Biden administration to send 1,500 troops to US-Mexico border for expected migrant surge

The Biden administration is planning to deploy 1,500 troops to the U.S.-Mexico border amid an expected migrant surge following the end of pandemic-era restrictions

Andrew Feinberg
Tuesday 02 May 2023 18:26 BST
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The Biden administration is expecting to dispatch 1,500 active-duty service members to the US-Mexico border to assist in handling the large influx of migrants expected when pandemic-era border restrictions expire next week, according to three Biden administration sources.

The plan for deployment of active-duty troops is part of the administration’s preparation for the end of public health restrictions imposed by the Trump administration at the outset of the Covid-19 pandemic. At the time, the Centers for Disease Control and Prevention invoked a rarely-used section of US law known as Title 42, which allows the US Surgeon General to “prohibit ... the introduction of persons and property from such countries or places as he shall designate” if he finds it necessary to prevent the spread of communicable diseases in the US.

The Trump-era policy, which has allowed border officials to rapidly expel most migrants who cross the US-Mexico border before they can have a chance to claim asylum, was championed by immigration hardliners but has been criticised by Democrats and immigration activists as inhumane and ineffective.

The policy has remained in place despite Biden administration efforts to rescind it due to a court order sought by a group of Republican-led states. In December, the Supreme Court allowed the Title 42 order to remain in place through February, and the Biden administration later announced that it would sunset the policy when pandemic-era emergency declarations expire on 11 May.

Because large numbers of migrants who’ve been effectively blocked from claiming asylum under Title 42 would now be permitted to make those claims, officials say the troops being deployed to the border will “augment” 2,500 other service members who are currently deployed there.

The 1,500 extra troops would be tasked with handling administrative and support work so federal law enforcement agencies charged with securing the border can spend their time in the field.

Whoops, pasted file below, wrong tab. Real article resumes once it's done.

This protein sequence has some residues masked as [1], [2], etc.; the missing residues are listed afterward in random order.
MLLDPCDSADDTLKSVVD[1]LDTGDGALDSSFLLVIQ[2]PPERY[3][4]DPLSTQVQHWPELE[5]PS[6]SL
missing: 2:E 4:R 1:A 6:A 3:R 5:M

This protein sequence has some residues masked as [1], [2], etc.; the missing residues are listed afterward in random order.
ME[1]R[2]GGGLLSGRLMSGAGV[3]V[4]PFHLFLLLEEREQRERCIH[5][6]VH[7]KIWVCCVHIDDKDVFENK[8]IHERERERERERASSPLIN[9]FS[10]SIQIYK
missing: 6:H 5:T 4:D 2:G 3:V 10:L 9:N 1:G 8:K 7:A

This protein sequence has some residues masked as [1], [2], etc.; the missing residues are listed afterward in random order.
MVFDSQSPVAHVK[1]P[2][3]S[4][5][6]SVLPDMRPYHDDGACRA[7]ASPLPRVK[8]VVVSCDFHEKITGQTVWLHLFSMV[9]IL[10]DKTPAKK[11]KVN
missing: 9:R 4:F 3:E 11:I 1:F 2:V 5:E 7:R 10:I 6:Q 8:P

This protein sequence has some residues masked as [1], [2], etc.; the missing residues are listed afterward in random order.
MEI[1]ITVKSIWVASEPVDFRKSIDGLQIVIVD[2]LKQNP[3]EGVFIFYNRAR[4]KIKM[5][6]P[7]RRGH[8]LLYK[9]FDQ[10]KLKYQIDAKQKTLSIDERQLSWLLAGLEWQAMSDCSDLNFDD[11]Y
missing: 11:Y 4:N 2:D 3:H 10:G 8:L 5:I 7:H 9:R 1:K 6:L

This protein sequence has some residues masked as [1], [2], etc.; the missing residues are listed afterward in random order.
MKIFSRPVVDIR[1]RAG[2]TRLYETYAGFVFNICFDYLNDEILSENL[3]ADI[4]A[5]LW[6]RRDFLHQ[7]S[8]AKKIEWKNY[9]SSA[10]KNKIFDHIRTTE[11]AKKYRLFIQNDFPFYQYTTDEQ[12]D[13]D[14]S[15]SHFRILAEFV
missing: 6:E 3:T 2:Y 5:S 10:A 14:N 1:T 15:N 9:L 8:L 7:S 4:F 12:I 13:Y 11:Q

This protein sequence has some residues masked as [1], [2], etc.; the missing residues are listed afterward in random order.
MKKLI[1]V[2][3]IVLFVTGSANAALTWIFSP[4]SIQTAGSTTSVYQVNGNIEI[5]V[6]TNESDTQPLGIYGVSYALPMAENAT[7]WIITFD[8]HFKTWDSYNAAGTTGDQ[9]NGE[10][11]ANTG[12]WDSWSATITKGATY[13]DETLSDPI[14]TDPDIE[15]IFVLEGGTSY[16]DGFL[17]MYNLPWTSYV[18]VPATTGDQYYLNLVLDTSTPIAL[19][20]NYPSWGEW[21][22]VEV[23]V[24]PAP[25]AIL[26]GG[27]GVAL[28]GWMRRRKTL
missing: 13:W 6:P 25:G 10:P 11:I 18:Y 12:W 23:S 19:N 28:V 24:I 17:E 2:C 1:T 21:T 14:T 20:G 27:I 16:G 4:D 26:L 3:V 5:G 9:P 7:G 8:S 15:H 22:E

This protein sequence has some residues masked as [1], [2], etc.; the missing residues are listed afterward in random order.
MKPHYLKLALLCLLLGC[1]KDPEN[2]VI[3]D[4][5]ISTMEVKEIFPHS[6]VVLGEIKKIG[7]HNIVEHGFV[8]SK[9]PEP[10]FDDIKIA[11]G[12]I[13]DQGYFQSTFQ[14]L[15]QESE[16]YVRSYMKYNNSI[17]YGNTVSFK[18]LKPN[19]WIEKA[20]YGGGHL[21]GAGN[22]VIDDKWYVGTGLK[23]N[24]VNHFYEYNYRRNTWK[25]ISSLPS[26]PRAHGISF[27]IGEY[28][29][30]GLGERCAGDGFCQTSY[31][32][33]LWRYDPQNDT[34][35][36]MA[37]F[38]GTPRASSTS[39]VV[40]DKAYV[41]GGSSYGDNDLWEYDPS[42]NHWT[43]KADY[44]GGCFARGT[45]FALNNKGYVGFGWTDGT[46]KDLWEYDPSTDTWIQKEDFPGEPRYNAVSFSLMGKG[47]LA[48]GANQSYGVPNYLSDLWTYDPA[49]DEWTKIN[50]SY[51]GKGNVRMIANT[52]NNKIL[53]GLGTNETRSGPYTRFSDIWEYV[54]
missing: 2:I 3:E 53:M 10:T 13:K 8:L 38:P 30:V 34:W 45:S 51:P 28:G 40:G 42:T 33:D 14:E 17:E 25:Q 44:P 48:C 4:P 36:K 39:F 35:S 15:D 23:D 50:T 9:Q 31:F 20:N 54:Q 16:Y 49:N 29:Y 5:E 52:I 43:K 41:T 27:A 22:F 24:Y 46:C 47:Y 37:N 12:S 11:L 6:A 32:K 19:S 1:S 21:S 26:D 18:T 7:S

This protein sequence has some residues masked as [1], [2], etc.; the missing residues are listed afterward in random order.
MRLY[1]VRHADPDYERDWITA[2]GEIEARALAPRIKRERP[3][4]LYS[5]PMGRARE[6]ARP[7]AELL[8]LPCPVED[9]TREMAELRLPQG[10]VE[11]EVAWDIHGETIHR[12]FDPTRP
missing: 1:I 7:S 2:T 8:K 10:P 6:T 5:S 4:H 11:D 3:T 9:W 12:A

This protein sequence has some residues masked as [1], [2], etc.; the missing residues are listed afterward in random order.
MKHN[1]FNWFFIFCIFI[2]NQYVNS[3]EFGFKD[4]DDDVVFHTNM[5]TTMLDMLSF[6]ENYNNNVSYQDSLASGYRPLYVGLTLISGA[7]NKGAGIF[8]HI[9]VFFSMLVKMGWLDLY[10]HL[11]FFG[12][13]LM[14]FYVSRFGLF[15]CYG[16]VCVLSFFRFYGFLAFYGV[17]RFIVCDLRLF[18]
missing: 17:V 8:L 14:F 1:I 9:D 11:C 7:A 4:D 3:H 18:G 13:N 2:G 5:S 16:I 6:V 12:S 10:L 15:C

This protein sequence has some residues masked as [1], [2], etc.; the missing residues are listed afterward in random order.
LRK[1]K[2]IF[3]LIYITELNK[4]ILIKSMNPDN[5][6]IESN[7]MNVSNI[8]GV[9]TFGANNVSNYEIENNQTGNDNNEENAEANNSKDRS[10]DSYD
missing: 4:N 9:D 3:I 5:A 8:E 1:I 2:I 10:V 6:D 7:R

Although an 1878 law, the Posse Comitatus Act, prohibits the US military from undertaking law enforcement responsibilities under most circumstances, the use of active duty service members to perform administrative and support tasks at the border is permissible. Biden administration officials have confirmed that the troops being sent to the border would not engage in any law enforcement work.

In a statement, the Department of Homeland Security said the additional troops will be deployed for 90 days and are being requested “due to an anticipated increase in migration”.

White House Press Secretary Karine Jean-Pierre told reporters on Tuesday that the troops would be “performing administrative tasks like data entry and warehouse support” and will not interact with migrants in any capacity.

“This will free up Border Patrol agents to perform their critical law enforcement duties,” she said.

Ms Jean-Pierre added that the deployment “would not be necessary” if Congress would advance the comprehensive immigration reform bill put forth by President Joe Biden on the first day of his administration.

The Biden administration is also rolling out a number of new policies to deal with the expected migrant surge, including what officials have described as “improved access to lawful pathways to the United States for asylum seekers”.

Last week, Secretary of State Antony Blinken and Homeland Security Secretary Alejandro Mayorkas announced the establishment of  “regional processing centres” in South and Central American nations to be operated by international aid organisations. A senior administration official said personnel at the regional centres will act to “expedite pre-screening of individuals for lawful pathways to the United States” with interviews to determine if they are eligible to be referred for “refugee resettlement or other lawful pathways such as parole programmes, family reunification or existing labour pathways”.

The new programme will be modeled along the lines of an existing Biden administration initiative to process asylum seekers from Venezuela, Cuba, Nicaragua and Haiti, but individuals from those four nations will continue to be handled by the existing programme, under which asylum seekers who are found to be ineligible for asylum after entering at the US-Mexico border will be returned to Mexico.

The Associated Press contributed reporting

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